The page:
The threat of terrorism, the potential for protest, shoddy accommodation and even a lack of snow.
Just four of the problems faced by organizers of the Sochi 2014 Winter Games, which came to a glittering conclusion on Sunday.
After 16 days of competition, and a record 98 gold medal events, can Russia's first ever Winter Olympics be labeled a success?
"Russia delivered all what it had promised," said International Olympic Committee President Thomas Bach in his speech at the closing ceremony.
"What took decades in other parts of the world, was achieved here in Sochi in just seven years."
It followed comments Bach had made in his earlier press conference, when he posed the question: "Let's ask those who criticized the games if they are ready to change their opinion."
With the Olympic cauldron now extinguished, CNN takes a look at whether the country's $50 billion budget was money well spent.
When the world's journalists arrived in Sochi the readiness of the resort's accommodation was the subject of widespread coverage and some ridicule.
Broken curtain rails, orange tap water and a shortage of available rooms dominated the pre-games coverage.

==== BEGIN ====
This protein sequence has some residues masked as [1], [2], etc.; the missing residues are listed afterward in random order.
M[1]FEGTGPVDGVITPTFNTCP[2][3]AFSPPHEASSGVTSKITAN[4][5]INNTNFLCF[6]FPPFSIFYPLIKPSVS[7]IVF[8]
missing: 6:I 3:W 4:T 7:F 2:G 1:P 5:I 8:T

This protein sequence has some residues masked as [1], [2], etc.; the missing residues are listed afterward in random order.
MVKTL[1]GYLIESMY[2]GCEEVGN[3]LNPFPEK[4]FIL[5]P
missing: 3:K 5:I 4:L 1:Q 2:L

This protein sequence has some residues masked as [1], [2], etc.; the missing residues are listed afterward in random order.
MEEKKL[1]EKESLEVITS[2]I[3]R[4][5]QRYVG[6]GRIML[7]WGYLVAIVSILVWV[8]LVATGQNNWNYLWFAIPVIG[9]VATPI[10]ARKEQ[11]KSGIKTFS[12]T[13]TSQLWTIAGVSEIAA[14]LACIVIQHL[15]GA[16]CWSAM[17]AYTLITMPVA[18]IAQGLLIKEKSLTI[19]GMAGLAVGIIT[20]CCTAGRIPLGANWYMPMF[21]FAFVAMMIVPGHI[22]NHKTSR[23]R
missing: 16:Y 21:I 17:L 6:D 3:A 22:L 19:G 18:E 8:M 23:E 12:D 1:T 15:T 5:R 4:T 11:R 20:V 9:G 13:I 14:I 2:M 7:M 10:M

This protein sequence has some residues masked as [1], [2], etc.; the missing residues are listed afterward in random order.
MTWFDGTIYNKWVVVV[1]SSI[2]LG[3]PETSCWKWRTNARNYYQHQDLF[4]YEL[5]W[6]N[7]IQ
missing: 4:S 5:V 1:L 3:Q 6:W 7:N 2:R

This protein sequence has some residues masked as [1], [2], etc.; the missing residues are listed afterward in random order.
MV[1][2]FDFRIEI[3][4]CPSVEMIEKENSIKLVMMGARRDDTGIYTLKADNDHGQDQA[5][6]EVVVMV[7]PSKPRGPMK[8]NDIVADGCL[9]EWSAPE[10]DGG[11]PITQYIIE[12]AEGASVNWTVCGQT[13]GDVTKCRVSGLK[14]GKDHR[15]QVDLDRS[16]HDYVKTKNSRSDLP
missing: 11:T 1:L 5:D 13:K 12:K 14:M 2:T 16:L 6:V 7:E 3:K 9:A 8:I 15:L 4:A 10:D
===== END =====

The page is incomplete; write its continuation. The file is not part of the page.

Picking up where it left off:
But as the Olympians arrived in the Black Sea, the reviews became altogether more positive.
"After five days I have no problems," Russian speed skater Ekaterina Lobysheva told CNN. "The accommodation has been great."
The village, however, wasn't quite as advertised.
Swimming pools were empty as the athletes began filing in and the landscapes around the blocks had not been developed as intended.
"In the brochure the organizers provided to the teams, this area was meant to be a bird sanctuary, but I don't think they were able to plant the trees in time," Team Great Britain's short-track speed skater Charlotte Gilmartin told CNN.
"But apart from that everything else has been great," she said.
IOC chief Bach was in doubt of the welcome Russia had afforded to the Olympians.
"I spent four nights in different Olympic villages and had an opportunity to learn the opinions of those sportsmen who are important to me," he told reporters.
"None of the athletes uttered a word of complaint to me," he said.
And as the games continued, any accommodation worries went out of the window as athletes became increasingly interested in each other.